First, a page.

Monday, July 09, 2018


The Opportunities Party has decided not to contest the 2020 election, and has asked the Electoral Commission to deregister it. Officially, they've recognised the reality that their policies just aren't popular enough, but Morgan couldn't do that without taking the opportunity to heap scorn on voters:

“The voting public demonstrated that best practice, evidence-informed policy is not of significant concern when deciding elections. When 20% of the vote moves in 48 hours simply on the back of a change of leader, with no improvement at all in policy being offered, what makes the New Zealand voter tick is clear.”

Hear that? We're all irrational and unworthy of Morgan's genius, so he's taking his ball and going home. Which I think demonstrates the problem with TOP in a nutshell: its hard to win the support of voters while displaying such utter contempt for us. And its hard to win elections when you clearly have no idea how politics works. Because despite what the self-proclaimed uber-rational TOP-men purport, politics is not just about policy. Among other things, its also about trust and credibility. And the reason Labour's vote shifted so dramatically simply with a change in leader was because Labour got a leader people could believe in, someone people could trust to do what Labour said it would do, and trust to do what a Labour party ought to do in response to all the events that will inevitably pop up over a three year term. No-one trusted the faceless Daves. And about the only thing you could ever trust TOP to do was for Morgan to throw a temper-tantrum while slagging off everyone who didn't agree absolutely with him. What's surprising is that 2.4% of voters went along with such an abusive relationship.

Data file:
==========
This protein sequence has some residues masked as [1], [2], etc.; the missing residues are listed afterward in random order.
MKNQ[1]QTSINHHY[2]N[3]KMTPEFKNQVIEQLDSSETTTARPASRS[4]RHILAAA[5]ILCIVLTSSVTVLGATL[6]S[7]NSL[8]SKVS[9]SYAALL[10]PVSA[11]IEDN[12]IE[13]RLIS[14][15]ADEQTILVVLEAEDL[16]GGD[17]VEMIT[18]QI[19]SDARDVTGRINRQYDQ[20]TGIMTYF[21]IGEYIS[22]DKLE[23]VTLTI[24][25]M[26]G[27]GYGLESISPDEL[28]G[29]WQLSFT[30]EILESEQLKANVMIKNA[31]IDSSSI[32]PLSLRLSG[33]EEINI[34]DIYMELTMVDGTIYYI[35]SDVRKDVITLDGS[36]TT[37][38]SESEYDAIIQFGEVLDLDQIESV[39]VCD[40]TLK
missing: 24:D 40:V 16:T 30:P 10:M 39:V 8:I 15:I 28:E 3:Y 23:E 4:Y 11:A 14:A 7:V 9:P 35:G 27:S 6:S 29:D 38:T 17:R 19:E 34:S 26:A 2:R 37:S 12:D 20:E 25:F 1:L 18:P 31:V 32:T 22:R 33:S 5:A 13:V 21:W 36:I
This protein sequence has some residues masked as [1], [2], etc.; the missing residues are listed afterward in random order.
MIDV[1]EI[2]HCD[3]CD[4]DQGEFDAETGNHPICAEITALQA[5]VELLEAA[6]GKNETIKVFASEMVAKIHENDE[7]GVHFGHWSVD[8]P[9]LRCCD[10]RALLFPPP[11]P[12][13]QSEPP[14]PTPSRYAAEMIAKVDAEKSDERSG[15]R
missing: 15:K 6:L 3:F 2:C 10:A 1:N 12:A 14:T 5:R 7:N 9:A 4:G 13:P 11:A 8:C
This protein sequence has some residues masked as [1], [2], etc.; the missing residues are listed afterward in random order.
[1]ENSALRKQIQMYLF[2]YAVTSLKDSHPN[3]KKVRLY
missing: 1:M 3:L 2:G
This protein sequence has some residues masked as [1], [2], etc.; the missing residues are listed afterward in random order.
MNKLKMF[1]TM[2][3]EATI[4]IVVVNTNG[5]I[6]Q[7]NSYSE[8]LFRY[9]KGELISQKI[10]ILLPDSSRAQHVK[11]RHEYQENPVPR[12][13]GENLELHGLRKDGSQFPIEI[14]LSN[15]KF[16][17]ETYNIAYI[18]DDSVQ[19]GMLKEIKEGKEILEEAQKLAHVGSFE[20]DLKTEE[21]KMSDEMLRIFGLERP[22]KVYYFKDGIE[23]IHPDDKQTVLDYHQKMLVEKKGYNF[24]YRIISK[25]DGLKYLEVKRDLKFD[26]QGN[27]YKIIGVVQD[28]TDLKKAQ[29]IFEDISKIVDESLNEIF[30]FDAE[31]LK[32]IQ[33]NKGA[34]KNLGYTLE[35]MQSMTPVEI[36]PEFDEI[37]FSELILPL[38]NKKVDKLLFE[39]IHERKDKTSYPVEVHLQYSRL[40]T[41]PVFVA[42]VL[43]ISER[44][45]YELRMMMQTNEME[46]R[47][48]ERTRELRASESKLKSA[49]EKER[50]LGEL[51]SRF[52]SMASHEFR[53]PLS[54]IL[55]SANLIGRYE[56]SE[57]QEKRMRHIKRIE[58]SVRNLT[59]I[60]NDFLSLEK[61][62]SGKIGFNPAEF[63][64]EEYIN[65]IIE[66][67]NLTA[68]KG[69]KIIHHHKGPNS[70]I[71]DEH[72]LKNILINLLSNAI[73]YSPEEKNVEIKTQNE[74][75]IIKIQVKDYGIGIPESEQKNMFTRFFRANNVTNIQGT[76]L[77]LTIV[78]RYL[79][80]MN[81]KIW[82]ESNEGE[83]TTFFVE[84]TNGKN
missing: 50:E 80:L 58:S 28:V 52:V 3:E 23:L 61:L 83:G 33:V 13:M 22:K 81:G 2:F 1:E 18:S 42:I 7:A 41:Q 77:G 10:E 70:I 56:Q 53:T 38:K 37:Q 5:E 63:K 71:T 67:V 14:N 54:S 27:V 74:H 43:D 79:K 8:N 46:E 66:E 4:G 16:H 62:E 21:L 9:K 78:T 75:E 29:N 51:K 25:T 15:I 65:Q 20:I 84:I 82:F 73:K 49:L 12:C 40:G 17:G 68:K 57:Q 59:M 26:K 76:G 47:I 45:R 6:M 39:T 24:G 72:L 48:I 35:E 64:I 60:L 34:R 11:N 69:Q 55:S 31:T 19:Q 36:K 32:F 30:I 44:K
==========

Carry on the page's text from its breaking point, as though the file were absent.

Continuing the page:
But while its clear that TOP has died a natural death, it means we'll be down to only 12 registered political parties (and only 5 in Parliament). Which isn't a lot of options for voters to choose from. One way of measuring the health of a democracy is by the number of registered political parties. And on that metric, ours seems to be in slow decline.